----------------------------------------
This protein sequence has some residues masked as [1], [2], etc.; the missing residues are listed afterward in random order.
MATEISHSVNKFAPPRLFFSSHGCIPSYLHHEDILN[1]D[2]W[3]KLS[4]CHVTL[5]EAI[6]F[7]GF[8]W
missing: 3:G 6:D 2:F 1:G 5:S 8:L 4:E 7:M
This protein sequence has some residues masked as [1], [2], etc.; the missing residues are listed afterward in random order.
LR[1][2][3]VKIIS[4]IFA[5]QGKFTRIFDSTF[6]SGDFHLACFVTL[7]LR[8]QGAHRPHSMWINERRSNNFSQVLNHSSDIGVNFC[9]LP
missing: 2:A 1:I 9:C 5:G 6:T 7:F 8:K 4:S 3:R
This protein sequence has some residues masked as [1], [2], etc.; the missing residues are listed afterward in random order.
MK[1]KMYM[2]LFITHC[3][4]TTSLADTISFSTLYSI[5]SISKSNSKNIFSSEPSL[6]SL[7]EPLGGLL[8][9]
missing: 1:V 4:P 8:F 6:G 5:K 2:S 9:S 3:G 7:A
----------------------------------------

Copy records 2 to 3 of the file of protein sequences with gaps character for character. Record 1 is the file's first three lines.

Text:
This protein sequence has some residues masked as [1], [2], etc.; the missing residues are listed afterward in random order.
LR[1][2][3]VKIIS[4]IFA[5]QGKFTRIFDSTF[6]SGDFHLACFVTL[7]LR[8]QGAHRPHSMWINERRSNNFSQVLNHSSDIGVNFC[9]LP
missing: 2:A 1:I 9:C 5:G 6:T 7:F 8:K 4:S 3:R
This protein sequence has some residues masked as [1], [2], etc.; the missing residues are listed afterward in random order.
MK[1]KMYM[2]LFITHC[3][4]TTSLADTISFSTLYSI[5]SISKSNSKNIFSSEPSL[6]SL[7]EPLGGLL[8][9]
missing: 1:V 4:P 8:F 6:G 5:K 2:S 9:S 3:G 7:A